Jillian Worssam, July 23, 2008


NOAA Teacher at Sea
Jillian Worssam
Onboard U.S. Coast Guard Vessel Healy
July 1 – 30, 2008

Mission: Bering Sea Ecosystem Survey
Geographic Region: Bering Sea, Alaska
Date: July 23, 2008

Last night I went to bed at four, my wake up call was for seven forty five this morning, needless to say if I have a little difficulty explaining micro-zooplankton there is an excuse.Today I am spending time with Diane Stoeker and Kristen Blattner, both from The University of Maryland Center for Environmental Science.

If she is not at the computer Diane is either at the microscope, the incubators or working on her phytoplankton experiments.

If she is not at the computer Diane is either at the microscope, the incubators or working on her phytoplankton experiments.

Diane and Kristen are studying phytoplankton and micro-zooplankton, and it is amazing how these small components of an oceanic ecosystem are vital for the survival of pretty much the entire environment. Diatoms are small single-celled organisms, called phytoplankton. Diane is studying how fast phytoplankton are eaten by micro zooplankton, and how this “grazing” effects phytoplankton populations.

It is a long process to measure water and extract chlorophyll, Kristen is up for the challenge.

It is a long process to measure water and extract chlorophyll, Kristen is up for the challenge.

Let’s try a visual

Phytoplankton = the microscopic “plants” of the ocean. These organisms photosynthesize and drift with the current. Although some phytoplankton do have locomotive capabilities they cannot swim again the current.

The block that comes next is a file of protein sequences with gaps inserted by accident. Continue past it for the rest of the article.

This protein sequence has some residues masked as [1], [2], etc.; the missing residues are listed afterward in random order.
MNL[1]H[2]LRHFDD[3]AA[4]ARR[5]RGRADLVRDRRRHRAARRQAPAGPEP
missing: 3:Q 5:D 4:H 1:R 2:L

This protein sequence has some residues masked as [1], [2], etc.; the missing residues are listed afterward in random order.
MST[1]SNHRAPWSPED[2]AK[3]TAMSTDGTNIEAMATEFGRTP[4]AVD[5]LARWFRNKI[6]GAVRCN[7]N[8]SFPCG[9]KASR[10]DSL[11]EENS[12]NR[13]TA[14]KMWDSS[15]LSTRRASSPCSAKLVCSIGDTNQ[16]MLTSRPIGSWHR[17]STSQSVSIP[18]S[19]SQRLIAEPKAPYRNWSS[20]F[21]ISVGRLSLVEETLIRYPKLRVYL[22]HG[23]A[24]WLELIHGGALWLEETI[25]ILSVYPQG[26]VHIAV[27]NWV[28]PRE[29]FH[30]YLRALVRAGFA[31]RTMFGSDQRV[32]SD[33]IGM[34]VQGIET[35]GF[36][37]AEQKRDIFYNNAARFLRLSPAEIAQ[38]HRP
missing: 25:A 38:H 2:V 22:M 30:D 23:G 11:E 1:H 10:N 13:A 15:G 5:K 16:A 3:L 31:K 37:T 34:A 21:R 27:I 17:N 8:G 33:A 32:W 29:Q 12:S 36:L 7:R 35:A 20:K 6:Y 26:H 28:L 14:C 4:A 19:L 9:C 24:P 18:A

Diatoms are a type of phytoplankton. Zooplankton = small animals who also move with currents and eat phytoplankton as well as micro-zooplankton.

Now enter Diane and Kristen, they look at phytoplankton to find out what is eating them, predominantly micro-zooplankton, and are even looking at their relationship with zooplankton pee and how it might work as a fertilizer for phytoplankton. What these ladies do is collect samples of sea water once a day. They use a mixture of 20% whole sea water and 80% filtered sea water (which removes most of the algae, copepods and protozoa), and a 100% whole sea water sample.

This is part of the larval stage, nauplius of a copepod.

This is part of the larval stage, nauplius of a copepod.

Kristin then strains both types of water pre and post incubation, and will compare the chlorophyll samples. What Kristin is hoping for is that after 24 hours there will be more chlorophyll in the 20/80 sample indicating greater phytoplankton growth, due in part, to the fact that there are fewer predators (micro-zooplankton) in this water. Micro-zooplankton eat nearly 50-60% of the phytoplankton, which they are fertilizing at the same time. This relationship is fundamental to a healthy oceanic ecosystem; you could even say these micro-zooplankton help sustain the growth if phytoplankton in the ocean.

After the 24 hour incubation, samples are taken for further study back at the lab. One specimen they often see is a heterotrophic dinoflagellate. This guy has no chlorophyll and wants to eat phytoplankton; it is in other words a micro-zooplankton.

This little gem does not photosynthesize and locomotors by the little hair like tenacles.

This little gem does not photosynthesize and locomotors by the little hair like tenacles.

As I look at the pictures Diane has taken, I am transported to a word that is so small that to tell the difference between plant is animal is very difficult.

Isn't this a great looking microzooplankton, can you see how it moves?

Isn’t this a great looking microzooplankton, can you see how it moves?

Quote of the Day: The great sea has sent me adrift, it moves me, it moves me, as the weed in a great river. Earth and the great weather move me, have carried me away and moved my inward parts with joy. Uvavnuk Eskimo Song

FOR MY STUDENTS: What other areas of study can we focus on while using microscopes?